Backpacks remain a luxury on the wish list for Shytanica Myles, a young mother of four from the Fifth Ward.
Even with a new job, she said she had trouble just scraping together $150 for school uniforms. She bought other school supplies piecemeal to spread out the cost of sending her three school-age children to Dogan Elementary.
Like many other parents, Myles is struggling in this economy to afford the back-to-school basics. Noticing that more children returned to campus last month hungry, empty-handed and in worn clothes, public school leaders said they’ve ramped up efforts to help, including pleading for more donations.
“Due to the economy, we are having to look for added resources,” said Dogan Elementary Principal Joseph Williams, who sought help when he noticed that many of his students started the new school year in old, outgrown uniforms. “We’ve begged.”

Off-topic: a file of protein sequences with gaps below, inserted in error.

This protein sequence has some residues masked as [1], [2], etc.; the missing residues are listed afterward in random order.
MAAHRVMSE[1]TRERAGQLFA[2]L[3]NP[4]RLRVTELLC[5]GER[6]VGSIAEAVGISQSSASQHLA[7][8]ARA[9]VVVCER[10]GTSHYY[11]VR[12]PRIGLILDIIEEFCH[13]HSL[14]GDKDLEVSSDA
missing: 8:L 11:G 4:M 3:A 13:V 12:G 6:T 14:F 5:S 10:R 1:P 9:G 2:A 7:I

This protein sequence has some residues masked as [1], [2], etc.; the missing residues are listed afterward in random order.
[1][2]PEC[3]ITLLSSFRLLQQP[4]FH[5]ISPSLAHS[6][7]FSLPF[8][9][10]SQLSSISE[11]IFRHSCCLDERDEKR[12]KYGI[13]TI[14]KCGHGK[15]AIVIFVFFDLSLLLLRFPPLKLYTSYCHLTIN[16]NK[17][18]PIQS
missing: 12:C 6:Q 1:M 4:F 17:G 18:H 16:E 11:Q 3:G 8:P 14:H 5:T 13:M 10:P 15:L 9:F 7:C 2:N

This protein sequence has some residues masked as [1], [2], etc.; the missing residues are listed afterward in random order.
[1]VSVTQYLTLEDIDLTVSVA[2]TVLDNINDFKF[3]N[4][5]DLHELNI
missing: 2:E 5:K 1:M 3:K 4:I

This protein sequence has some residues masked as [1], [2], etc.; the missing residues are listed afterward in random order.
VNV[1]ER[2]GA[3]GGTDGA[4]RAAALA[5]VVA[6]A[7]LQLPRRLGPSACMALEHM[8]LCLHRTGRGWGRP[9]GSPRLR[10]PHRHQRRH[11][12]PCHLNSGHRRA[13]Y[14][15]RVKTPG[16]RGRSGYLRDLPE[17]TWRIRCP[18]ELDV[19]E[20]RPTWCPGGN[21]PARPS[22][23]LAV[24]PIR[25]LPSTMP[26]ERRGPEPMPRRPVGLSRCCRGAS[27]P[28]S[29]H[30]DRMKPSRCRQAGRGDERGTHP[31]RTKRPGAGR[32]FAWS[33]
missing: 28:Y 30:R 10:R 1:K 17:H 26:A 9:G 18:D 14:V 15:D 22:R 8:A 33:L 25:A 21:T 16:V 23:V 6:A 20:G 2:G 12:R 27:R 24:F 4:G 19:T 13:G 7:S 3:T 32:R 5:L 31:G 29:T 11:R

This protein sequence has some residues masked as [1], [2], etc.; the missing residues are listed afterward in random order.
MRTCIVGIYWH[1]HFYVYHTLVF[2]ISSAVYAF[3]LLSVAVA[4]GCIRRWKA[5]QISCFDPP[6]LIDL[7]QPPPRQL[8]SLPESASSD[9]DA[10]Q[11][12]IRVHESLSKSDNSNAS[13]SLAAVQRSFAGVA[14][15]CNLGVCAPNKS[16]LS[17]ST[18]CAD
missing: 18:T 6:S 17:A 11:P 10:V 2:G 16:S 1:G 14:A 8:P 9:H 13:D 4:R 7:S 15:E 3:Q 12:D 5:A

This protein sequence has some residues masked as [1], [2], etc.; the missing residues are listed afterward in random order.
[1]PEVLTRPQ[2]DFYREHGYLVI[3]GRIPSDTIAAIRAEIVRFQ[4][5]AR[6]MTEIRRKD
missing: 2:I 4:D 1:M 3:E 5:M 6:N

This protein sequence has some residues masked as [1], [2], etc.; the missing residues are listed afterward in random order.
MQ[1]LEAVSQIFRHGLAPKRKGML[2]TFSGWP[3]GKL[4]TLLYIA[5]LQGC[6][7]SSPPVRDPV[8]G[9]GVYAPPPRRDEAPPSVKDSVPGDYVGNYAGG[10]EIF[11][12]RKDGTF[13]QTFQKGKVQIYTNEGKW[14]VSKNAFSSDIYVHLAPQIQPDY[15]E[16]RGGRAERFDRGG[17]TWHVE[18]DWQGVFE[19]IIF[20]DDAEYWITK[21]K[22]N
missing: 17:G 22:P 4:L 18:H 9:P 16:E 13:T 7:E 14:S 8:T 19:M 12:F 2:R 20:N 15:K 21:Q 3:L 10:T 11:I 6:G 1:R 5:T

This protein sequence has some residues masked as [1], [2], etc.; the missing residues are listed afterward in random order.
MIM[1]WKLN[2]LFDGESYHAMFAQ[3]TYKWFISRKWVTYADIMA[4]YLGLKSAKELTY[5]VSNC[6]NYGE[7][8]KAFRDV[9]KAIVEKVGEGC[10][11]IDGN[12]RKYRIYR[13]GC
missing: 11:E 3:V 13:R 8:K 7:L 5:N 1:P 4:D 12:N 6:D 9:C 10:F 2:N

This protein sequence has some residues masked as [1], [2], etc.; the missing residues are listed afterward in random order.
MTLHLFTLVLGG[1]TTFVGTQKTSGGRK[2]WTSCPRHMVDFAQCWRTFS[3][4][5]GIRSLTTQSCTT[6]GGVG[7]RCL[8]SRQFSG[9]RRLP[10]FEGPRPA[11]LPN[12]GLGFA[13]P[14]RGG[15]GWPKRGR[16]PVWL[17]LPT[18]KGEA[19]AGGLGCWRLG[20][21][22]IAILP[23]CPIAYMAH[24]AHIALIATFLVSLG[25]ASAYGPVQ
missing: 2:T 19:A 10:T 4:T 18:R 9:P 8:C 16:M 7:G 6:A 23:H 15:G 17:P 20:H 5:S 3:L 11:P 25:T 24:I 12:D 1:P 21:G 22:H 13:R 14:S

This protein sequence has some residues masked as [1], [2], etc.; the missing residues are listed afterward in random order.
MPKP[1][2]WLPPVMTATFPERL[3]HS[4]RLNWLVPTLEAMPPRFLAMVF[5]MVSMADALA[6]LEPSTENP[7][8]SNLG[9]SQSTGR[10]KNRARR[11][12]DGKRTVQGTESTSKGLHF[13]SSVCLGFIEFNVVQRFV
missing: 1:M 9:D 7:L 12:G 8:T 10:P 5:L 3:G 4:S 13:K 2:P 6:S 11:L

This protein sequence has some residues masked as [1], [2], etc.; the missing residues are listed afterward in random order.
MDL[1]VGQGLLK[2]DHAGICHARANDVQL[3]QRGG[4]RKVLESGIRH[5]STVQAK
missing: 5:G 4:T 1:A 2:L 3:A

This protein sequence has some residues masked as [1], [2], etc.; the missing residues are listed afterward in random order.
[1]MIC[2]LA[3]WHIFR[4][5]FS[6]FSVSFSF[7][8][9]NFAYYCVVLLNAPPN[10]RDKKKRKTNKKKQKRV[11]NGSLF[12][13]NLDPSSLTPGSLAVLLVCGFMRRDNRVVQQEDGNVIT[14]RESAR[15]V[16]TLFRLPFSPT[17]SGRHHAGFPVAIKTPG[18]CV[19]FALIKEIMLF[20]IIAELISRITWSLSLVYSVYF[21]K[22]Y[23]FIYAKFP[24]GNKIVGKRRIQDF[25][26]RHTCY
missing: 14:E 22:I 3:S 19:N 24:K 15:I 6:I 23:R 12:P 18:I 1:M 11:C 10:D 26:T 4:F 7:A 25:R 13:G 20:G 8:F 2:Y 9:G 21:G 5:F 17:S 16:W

We’ve spent a lot of money on banks. And we’ve spent a lot of money on government. And houses and cars and the like. Some of these have even been worthy expenditures. But when families with jobs can’t afford school supplies, we’ve still got problems.
More money to the people, not the corporations, please.